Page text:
5. Bro. Curtis

    Bro. Curtis
    Expand Collapse
    <img src =/curtis.gif>

    Joined:
    Oct 25, 2001
    Messages:
    20,256
    Likes Received:
    4
    If you don't know the old testament, you might mistake Christ stopping a lynching with Christ stopping the death penalty.

    You would have no idea of the significance of the temple curtain being torn.

    Your faith would be strengthened realizing prophecy that came true when Christ was crucified.

    I'm quite puzzled why you would have never considered this.
     
  6. Jim1999

    Jim1999
    Expand Collapse
    <img src =/Jim1999.jpg>

    Joined:
    Aug 10, 2002
    Messages:
    15,460
    Likes Received:
    0
    The term is still used in darts and in England in general. Same as in Dickens,,,,"Not in a long shot..."

    Cheers,

    Jim
     
  7. Crabtownboy

    Crabtownboy
    Expand Collapse
    Well-Known Member

    Joined:
    Feb 12, 2008
    Messages:
    16,641
    Likes Received:
    158
    Jim, I was thinking more about the chalk and why it was by the door. I expect, but do not know for sure, that it was a slate board with chalk on it.

    In colonial days here roadhouses kept slate boards on the wall to keep track of who owed them and how much. They extended credit to the teamsters and others who frequented the establishments. A person's name was written on the board. Below the name a "P" and a "Q" was written. The "P" stood for pints and the "Q" was for quarts. The amount owed was kept by chalk marks. So a person who owed for three pints would have three "III"under the "P". The same for quarts.

    That is where our expression, "Mind your P's and Q's" comes from. I believe that is what Dickens was referring to as the scene where the sentence in the OP occurs is at a bar where several fellows have had a few drinks.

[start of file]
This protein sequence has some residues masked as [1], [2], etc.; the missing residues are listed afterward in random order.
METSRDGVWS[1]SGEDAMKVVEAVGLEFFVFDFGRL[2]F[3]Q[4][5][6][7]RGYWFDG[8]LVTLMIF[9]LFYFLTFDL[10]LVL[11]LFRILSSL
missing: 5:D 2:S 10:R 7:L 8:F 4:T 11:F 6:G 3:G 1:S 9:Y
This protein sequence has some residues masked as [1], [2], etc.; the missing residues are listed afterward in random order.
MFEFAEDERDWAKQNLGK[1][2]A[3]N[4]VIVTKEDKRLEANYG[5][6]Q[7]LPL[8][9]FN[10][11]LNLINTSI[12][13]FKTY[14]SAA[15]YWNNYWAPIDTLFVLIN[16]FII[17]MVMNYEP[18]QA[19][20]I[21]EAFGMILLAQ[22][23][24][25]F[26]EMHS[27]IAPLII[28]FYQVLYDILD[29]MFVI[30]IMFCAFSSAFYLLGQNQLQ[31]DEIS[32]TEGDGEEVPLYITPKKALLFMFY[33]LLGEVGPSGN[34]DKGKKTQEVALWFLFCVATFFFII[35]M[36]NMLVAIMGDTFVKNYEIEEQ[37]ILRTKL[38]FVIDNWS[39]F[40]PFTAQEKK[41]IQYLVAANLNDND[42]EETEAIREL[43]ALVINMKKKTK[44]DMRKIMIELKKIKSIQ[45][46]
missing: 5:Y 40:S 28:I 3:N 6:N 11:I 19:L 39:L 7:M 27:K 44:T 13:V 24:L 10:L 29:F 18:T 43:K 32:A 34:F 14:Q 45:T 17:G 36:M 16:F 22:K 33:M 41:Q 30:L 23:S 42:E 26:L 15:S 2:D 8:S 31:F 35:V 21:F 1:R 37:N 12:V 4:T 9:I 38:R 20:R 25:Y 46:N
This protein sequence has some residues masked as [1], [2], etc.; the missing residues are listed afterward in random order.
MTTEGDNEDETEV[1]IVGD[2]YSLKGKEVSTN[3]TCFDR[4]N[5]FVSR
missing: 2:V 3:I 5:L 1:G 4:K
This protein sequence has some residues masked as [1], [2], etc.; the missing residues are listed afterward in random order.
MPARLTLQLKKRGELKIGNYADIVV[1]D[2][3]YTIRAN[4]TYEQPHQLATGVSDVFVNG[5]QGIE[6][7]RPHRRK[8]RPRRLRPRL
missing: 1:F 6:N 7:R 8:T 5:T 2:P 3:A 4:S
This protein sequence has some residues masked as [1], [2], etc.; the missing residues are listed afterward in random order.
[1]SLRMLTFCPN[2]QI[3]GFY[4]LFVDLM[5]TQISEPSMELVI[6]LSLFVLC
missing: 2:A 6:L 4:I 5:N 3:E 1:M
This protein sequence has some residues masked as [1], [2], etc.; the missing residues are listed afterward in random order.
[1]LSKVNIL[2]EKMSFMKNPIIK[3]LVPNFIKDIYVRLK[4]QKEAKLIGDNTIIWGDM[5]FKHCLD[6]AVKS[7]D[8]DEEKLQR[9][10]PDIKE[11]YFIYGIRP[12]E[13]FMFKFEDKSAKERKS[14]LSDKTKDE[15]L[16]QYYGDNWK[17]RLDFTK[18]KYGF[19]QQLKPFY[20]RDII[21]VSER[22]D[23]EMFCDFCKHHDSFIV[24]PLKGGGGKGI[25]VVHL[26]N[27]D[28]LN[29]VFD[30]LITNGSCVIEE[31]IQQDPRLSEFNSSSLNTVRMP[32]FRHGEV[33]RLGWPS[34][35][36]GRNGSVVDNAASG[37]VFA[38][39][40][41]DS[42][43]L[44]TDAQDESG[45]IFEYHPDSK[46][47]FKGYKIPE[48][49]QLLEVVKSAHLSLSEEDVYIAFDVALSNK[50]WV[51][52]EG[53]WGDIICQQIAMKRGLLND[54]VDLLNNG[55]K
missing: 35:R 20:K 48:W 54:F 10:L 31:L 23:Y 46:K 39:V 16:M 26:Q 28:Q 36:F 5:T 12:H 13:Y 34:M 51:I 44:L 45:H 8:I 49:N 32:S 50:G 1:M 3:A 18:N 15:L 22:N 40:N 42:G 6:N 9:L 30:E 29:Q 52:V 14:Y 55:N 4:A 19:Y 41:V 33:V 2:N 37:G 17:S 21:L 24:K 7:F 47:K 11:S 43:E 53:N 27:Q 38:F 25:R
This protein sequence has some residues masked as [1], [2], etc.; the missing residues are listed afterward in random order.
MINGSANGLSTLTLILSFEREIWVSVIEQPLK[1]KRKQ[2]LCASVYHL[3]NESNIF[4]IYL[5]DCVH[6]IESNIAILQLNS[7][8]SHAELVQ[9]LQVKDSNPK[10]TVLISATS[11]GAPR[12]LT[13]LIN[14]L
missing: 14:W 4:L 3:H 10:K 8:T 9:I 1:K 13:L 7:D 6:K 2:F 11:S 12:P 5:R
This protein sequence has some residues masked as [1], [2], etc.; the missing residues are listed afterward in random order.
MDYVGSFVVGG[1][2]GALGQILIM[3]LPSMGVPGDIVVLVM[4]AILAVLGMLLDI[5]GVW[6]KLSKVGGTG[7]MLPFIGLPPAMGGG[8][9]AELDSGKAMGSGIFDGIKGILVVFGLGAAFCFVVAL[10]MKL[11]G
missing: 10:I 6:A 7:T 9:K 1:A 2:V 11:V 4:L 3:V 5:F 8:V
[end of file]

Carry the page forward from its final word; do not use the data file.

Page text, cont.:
#7 Crabtownboy, Jan 19, 2012
    Last edited by a moderator: Jan 19, 2012
  8. Bro. Curtis

    Bro. Curtis
    Expand Collapse
    <img src =/curtis.gif>

    Joined:
    Oct 25, 2001
    Messages:
    20,256
    Likes Received:
    4
    Most good study bibles have the original words translated literally, in the notes. I have an exhaustive concordance that helps, as well. That saves a lot of Hebrew, Aramaic, & Greek study. For instance, when Jesus came out of the water from being baptized, the KJV says "opened" to describe what happened to the sky, before God spoke. However, the word "opened" is translated from a word that means "ripped apart".....(if memory serves correctly.)

    But is this thread about scripture study, darts, or Mark Twain ?
     
  9. plain_n_simple

    plain_n_simple
    Expand Collapse
    Active Member

    Joined:
    Oct 18, 2011
    Messages:
    1,887
    Likes Received:
    5
    Haha...my next question was this also, darts or Twain?
     
  10. billwald

    billwald
    Expand Collapse
    Banned

    Joined:
    Jun 28, 2000
    Messages:
    11,414
    Likes Received:
    0
    John Calvin said he didn't comment on Revelation because he didn't understand it. It was goofy dispensational teaching about Revelation that chased me away from Baptist denomination. I have concluded that anyone who claims he understands revelation is blowing smoke.
     
  11. David Lamb

    David Lamb
    Expand Collapse
    Active Member

    Joined:
    Sep 14, 2006
    Messages:
    2,982
    Likes Received:
    0
    I came across this at a website about phrase origins. As you see, it includes the phrase from Great Expectations that you mentioned:
    This mainly British expression means “not by any means”, “not at all” and often turns up in conventional expressions such as they weren’t beaten yet, not by a long chalk.
    It goes back to the days in which a count or score of almost any kind was marked up on a convenient surface using chalk. At a pub or ale house this might be a note of the amount of credit you had been given (often called the chalk in the early nineteenth century*), which Charles Dickens refers to in Great Expectations: “There was a bar at the Jolly Bargemen, with some alarmingly long chalk scores in it on the wall at the side of the door, which seemed to me to be never paid off.”

    But the expression almost certainly comes from the habit of using chalk in such establishments to mark the score in a game, a habit which now survives in British pubs mainly in the game of darts. A chalk was the name given a single mark or score, so that a person might explain that somebody or other had lost a game of skittles by four chalks or you needed 31 chalks to finish. If your opponent had a long chalk, a big score, he was doing well.
    *Now called "the slate" or "the tab".
     

Share This Page

Loading...